Our impact


There are over 400,000 older people living in residential care in the UK. 80% of these people are living with a form of dementia or severe memory problems.

Heath and social care are so often still seen as separate needs. In order to provide the best quality of life for older people in care, we need to address this divide. Our mission is to transform the residential care sector, so that older people’s mental, social and emotional wellbeing is prioritised alongside their physical care.

During 2016-17, we have:

  • Delivered 2,750 activity sessions benefitting 6,600 older people (a total of 33,000 attendances by older people). 
  • Trained 210 care staff in meaningful engagement, boosting their skills and confidence, and embedding best practice. 
  • Introduced 10-week coaching programmes for care staff from December 2016, involving 100 staff in 25 homes. 
  • Distributed 469 ‘Making a Difference’ Best Practice Guides to support care home managers and staff to develop a more relationship-centred approach.  
  • Delivered 30 Active Care Forum workshops, with 450 attendances, providing professional development and peer support for care staff to share ideas and support each other.  
  • Run a series of innovative projects that connect communities with care homes.




Our work has been independently evaluated by Willis Newson and Professor Norma Daykin from University of West of England using the ArtsObs tool. This tool is cited by Public Health England and Professor Daykin is a Project Partner in PHE’s new guidance on evaluating arts projects and programmes that seek to improve health and wellbeing. 

The Willis Newson report states: “There is evidence that creative engagement has positive effects on general health, medication use, cognitive functioning, levels of anxiety and depression, mental wellbeing and some specific physical functions for older people within care homes (see, for example, Cohen, 2006 and 2007).”

"This evaluation suggests that Alive activities impact positively on the mental and emotional wellbeing of those who participate. The workshops provide enjoyable activity, enabling social connections between residents and staff within the care settings, and giving participants opportunities to demonstrate skills, knowledge and to experience a sense of pride and achievement. Activities are observed to provide a ‘lift’ to the physical and mental energy levels of the older people who take part."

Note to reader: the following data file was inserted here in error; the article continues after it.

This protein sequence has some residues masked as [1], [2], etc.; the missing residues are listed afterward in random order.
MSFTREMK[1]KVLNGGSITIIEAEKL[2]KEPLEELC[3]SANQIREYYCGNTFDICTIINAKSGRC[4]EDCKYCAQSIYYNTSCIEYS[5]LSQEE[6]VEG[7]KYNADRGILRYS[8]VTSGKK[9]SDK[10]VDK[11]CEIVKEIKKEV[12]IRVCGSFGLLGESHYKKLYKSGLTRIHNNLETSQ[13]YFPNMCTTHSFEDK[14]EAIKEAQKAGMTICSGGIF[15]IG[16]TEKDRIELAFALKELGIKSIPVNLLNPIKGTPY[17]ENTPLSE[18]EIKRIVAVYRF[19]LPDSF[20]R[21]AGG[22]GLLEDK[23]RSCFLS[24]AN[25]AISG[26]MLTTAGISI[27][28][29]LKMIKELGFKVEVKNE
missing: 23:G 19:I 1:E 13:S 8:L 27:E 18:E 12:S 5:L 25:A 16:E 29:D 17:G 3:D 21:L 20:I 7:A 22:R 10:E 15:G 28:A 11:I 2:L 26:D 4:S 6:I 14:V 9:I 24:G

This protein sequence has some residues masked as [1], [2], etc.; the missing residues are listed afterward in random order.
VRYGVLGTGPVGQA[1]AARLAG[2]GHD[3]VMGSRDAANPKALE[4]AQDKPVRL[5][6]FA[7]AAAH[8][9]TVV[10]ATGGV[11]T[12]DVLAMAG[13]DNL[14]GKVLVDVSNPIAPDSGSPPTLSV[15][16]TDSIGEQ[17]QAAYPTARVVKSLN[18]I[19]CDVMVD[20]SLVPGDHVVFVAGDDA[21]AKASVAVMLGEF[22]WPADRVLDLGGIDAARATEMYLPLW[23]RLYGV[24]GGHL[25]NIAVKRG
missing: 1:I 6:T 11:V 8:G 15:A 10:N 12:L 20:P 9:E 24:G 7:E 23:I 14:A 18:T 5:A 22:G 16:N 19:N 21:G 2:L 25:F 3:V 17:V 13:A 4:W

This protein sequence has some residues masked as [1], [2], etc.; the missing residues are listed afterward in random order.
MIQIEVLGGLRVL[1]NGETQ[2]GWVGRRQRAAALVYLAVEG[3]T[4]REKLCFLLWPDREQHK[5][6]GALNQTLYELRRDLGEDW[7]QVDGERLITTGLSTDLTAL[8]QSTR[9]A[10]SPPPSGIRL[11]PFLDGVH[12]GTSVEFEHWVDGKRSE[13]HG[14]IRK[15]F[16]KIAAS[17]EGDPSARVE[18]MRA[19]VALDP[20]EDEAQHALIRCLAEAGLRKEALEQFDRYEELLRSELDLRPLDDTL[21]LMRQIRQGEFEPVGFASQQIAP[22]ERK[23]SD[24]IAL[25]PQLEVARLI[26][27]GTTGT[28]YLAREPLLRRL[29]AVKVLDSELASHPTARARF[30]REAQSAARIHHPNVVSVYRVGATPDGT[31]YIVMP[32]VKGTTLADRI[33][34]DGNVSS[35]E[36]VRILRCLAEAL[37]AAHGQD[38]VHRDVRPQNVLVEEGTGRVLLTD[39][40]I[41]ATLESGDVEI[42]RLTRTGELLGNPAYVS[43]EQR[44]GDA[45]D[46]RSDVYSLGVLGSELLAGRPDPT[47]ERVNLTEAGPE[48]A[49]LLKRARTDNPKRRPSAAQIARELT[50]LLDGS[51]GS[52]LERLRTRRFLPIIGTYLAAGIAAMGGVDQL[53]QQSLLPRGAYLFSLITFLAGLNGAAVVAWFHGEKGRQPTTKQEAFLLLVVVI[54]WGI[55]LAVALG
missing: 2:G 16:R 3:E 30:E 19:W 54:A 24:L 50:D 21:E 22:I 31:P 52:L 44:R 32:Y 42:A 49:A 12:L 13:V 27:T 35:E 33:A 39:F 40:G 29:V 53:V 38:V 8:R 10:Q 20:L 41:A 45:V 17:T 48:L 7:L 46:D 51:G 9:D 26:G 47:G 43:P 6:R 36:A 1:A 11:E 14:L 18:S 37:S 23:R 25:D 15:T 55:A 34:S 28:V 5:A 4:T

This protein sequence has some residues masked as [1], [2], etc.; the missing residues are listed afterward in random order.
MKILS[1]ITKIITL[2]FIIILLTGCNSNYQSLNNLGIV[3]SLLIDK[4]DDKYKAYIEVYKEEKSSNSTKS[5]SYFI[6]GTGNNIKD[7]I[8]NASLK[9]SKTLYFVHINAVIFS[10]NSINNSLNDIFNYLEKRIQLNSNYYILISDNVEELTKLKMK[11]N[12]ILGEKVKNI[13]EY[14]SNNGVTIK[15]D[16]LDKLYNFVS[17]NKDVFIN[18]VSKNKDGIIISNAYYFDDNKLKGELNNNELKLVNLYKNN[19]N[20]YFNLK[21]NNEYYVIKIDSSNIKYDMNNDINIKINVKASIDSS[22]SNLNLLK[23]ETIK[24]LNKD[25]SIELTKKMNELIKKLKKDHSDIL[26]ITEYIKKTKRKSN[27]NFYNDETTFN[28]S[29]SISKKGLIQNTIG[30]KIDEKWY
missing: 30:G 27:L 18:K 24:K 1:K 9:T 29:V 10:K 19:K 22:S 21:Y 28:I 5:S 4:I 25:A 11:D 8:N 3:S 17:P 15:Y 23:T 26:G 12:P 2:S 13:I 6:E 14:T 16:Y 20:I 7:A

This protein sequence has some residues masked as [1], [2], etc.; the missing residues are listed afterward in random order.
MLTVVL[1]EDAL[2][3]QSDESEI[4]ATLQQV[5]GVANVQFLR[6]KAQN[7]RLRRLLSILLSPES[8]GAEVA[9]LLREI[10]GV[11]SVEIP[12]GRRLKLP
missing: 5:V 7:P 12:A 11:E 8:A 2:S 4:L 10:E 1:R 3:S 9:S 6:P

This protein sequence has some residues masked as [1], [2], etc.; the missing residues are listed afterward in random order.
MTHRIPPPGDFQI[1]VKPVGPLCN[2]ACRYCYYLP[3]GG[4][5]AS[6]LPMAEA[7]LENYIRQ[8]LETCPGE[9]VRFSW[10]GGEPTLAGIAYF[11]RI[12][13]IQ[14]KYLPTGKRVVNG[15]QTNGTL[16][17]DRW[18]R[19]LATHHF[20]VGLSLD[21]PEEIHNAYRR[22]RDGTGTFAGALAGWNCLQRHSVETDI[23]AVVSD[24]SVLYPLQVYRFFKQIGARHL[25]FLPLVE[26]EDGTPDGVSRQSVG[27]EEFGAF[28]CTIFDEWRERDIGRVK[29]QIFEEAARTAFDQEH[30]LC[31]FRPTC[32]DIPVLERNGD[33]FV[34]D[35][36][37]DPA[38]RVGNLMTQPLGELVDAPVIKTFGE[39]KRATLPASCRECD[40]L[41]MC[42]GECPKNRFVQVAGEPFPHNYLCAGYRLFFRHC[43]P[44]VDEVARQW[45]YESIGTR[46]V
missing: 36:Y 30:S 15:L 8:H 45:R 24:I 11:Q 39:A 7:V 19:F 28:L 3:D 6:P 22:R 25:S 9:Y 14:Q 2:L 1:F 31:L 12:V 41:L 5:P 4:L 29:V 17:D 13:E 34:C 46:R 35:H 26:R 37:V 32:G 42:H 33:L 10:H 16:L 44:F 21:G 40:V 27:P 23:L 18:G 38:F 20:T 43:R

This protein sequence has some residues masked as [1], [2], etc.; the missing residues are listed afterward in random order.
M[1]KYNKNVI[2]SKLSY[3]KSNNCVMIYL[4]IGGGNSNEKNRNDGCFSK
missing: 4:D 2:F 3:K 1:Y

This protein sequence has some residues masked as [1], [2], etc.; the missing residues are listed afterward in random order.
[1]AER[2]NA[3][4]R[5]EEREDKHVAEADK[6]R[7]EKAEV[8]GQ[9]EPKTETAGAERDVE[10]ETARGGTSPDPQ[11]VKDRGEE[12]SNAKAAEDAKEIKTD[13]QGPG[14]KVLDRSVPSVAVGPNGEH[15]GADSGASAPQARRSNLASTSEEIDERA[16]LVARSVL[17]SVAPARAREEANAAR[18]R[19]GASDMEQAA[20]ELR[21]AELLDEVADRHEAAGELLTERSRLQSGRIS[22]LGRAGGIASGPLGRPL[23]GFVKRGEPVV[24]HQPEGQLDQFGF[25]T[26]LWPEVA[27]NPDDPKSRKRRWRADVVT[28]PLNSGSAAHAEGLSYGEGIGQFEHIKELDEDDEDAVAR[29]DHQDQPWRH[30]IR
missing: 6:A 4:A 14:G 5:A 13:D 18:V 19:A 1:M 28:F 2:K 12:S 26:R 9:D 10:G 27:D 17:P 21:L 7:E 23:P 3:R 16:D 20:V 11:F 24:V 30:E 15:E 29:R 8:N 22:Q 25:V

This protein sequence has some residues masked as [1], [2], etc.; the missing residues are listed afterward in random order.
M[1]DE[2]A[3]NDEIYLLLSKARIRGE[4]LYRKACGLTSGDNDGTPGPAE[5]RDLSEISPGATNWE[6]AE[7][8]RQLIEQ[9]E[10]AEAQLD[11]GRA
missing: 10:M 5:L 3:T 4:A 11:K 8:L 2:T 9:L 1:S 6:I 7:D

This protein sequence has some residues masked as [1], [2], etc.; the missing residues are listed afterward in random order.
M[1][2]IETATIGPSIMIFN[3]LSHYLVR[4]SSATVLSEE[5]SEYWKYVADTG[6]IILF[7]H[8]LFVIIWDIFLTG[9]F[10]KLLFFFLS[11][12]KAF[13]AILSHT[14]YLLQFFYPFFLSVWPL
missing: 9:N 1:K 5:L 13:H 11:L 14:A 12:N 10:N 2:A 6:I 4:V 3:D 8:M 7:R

"Alive is valued by care managers and staff for the impact it has upon individuals in their care and for the sensitivity it displays towards them."

We are now working with Willis Newson to design a new evaluation framework that will improve the way we measure progress towards achieving our intended outcomes and the impact of our work. The new framework  is currently being piloted with a view to having a year’s worth of data to draw on by November 2016. Watch the evaluation film below and,





In our last care home survey:

  • 100% of staff said that Alive activity sessions lift the moods of residents          

  • 98% of staff said that knowledge and understanding of person-centred care has improved as a result of Alive training and activities in the home 

  • 100% of staff said that Alive activity sessions encourage interaction



Why activity matters

The 2013 NICE Report 'Dementia: independence and wellbeing' stated that "It is important that people with dementia can take part in leisure activities during their day that are meaningful to them. People have different interests and preferences about how they wish to spend their time. People with dementia are no exception but increasingly need the support of others to participate. Understanding this and how to enable people with dementia to take part in leisure activities can help maintain and improve quality of life."

By running meaningful and stimulating activities in care settings residents are given a sense of purpose, which is crucial for health and wellbeing. People living with dementia are no exception to this, and care providers have an important role to play in identifying opportunities and supporting individuals to become involved.



Influence and advocacy 

We advocate for improved quality of life for older people in care homes, working with partners in the voluntary, public, private and academic sectors to raise awareness and change attitudes.

Some of our key achievements include:

  • Working in partnership with RSVP and Bristol City Council, to deliver a project targeting three care homes identified as needing improvement in their activity provision by RSVP Lay Assessors.
  • Producing two Best Practice Guides for Bristol City Council– one aimed at care home managers and the other targeting care home staff.
  • Working with Bristol City Council to define quality of life standards for their new care home service specification and helped to rewrite the new specification.
  • Being elected to the Bristol Older People's Partnership Board which looks at all issues affecting older people throughout the city
  • Advising and providing feedback to SCIE (social care institute for excellence) on new guidance notes designed to get more people living with dementia in care engaged with new technology and the internet